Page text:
In the past, we talked a lot about “winning your morning” and what it means to protect that first bit of time in your day.
But what happens during the rest of the day? How do we carry over that momentum to ensure we are disciplined with our time throughout the day in order to create free time elsewhere in our schedule?
One of our basic human complaints is, “I just don’t have enough time.”
The thing is…you do; you simply waste it in places you may not even realize. The following are five steps to be more disciplined with your time, with actionable strategies to combat ever having to mention the complaint above.
We’re not suggesting you add more arbitrary deadlines like your office does. Procrastination is real, and Parkinson’s law tells us that “a task will swell in (perceived) importance and complexity in relation to the time allotted for its completion.”
Don’t believe us? Just give this video a watch and see if you can relate.
Here, we’re talking about deadlines to do necessary tasks, like “chores” or taking care of your finances.
We’re also talking about finishing those “side hustle tasks,” like that certification you always wanted to pursue, or starting to learn a new language. It will sit on your desk forever if you don’t put some real deadlines around completion.
Pro tip: be accountable to someone else that won’t let you off the hook. Do not rely on those that will give you a pat on the back for a job failed; get a coach, get someone to check-in with, and get the work done.
Like Jocko always quotes, “Discipline = Freedom.” A little time spent working hard first thing creates more free time to do what you want later in the day. Without the priming effect of a morning routine, you are leaving its success to chance; we’d rather create the best day ever by actively making it so.
Evening routines set us up for sleep and prepare us for the next day. No longer will you get out of bed and spend a full hour trying to get dressed for the gym, wondering why you’re sitting at your kitchen counter staring into space before you realize you have to get ready for work. Just lay your clothes out the night before and have your coffee already in the maker.
Pro tip: Get all the white noise from the day out of your head by creating a “task list” for the next day — this way, you won’t have to fall asleep thinking about all the things you have to do tomorrow. They will be ready on your Post-It note first thing.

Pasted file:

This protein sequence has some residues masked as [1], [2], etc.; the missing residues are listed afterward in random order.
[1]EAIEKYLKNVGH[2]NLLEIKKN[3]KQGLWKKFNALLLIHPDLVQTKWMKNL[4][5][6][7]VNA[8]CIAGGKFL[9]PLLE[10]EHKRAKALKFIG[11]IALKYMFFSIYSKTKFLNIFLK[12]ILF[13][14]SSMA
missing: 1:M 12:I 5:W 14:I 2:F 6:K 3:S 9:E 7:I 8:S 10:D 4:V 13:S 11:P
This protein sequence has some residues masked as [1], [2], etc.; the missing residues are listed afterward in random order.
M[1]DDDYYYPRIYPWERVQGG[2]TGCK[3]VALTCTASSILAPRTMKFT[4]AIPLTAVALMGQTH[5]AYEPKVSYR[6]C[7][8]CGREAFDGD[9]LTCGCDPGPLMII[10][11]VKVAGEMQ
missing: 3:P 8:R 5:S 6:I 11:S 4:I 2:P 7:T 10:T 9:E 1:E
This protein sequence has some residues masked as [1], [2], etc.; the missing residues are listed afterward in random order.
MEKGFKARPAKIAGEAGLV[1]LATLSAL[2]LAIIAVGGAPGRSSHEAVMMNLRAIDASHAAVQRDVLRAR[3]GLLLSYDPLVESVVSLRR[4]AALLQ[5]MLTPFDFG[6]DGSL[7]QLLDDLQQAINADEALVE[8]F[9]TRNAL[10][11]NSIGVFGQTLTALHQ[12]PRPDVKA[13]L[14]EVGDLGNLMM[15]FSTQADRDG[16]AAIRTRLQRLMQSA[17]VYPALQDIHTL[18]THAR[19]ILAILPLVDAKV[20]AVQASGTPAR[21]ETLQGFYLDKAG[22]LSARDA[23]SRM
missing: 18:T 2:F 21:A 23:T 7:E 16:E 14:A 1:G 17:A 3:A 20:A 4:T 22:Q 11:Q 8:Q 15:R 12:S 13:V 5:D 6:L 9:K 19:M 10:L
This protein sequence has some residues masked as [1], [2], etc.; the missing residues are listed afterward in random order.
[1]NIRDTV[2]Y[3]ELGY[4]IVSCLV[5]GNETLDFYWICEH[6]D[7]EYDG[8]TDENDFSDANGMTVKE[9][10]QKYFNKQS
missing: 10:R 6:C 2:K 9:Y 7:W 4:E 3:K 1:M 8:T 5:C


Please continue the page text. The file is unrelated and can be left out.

Often times, we allow the “ping” of our phone or email to throw us off task. Especially during deep, creative work, we want to let the flow of our work day take over to keep us efficient. We suggest “task batching” (like answering emails, doing quantitative work, etc.) things you need to complete in volume.
Pro tip: say “DONE” out loud when you are finished with one “batch” of tasks, physically get up from your workspace, and transition to another. After a short break, say “GO” when you’re ready to start the next.
Although seemingly trivial, it helps creates a verbal wall between different types of work, thus allowing your brain to focus on its new avenue of attention. In the book The War of Art by Steven Pressfield, he recites a “prayer to the Muses” before starting creative work. It’s a mental priming strategy to get to work (no matter if he feels like it or not).
We talk a lot about the importance of dedicating a different (physical) space for specific types of work. For instance, you shouldn’t use your bed to answer emails — your brain knows that is where you sleep — you may find yourself drooling over your keyboard at 3:00am with the lights on if this is your evening routine.
We like to make space for the following activities:
Make sure your brain knows what you’re trying to do, where.
Pro tip: you can also prompt your brain through the use of your sense of smell — try the same type of scented candle or oil each time you attempt a certain task, like writing or sleeping.
As adults, maybe we don’t feel like we need to schedule free, fun time…but we do. Just like the complexity of a task will swell to the time you allot it, work will swell to fill free time you otherwise should be taking to have fun.
We’re (personally) guilty of letting work overtake personal and recovery time. This is especially true for entrepreneurs or anyone who can relate time at work to more money earned; working more is not always the answer.
Pro tip: Put your workouts in your calendar you use for work. You can also add “reading time” or “date night” into the calendar as well; this ensures you are giving equal priority to these blocks of time instead of letting something else (you perceive to be more timely) intrude on its importance.
Think of it like scheduling “recess”, just for adults.
Your success, over the long-term, is what you do consistently well. What we can make habitual will create patterns, and positive patterns of action add up to better outcomes. We can get lucky, or we can create our own “luck” by consistently being disciplined with our time and make it happen.
The “best day ever” shouldn’t be left to chance — make it happen.
Your message has been sent. We'll contact you shortly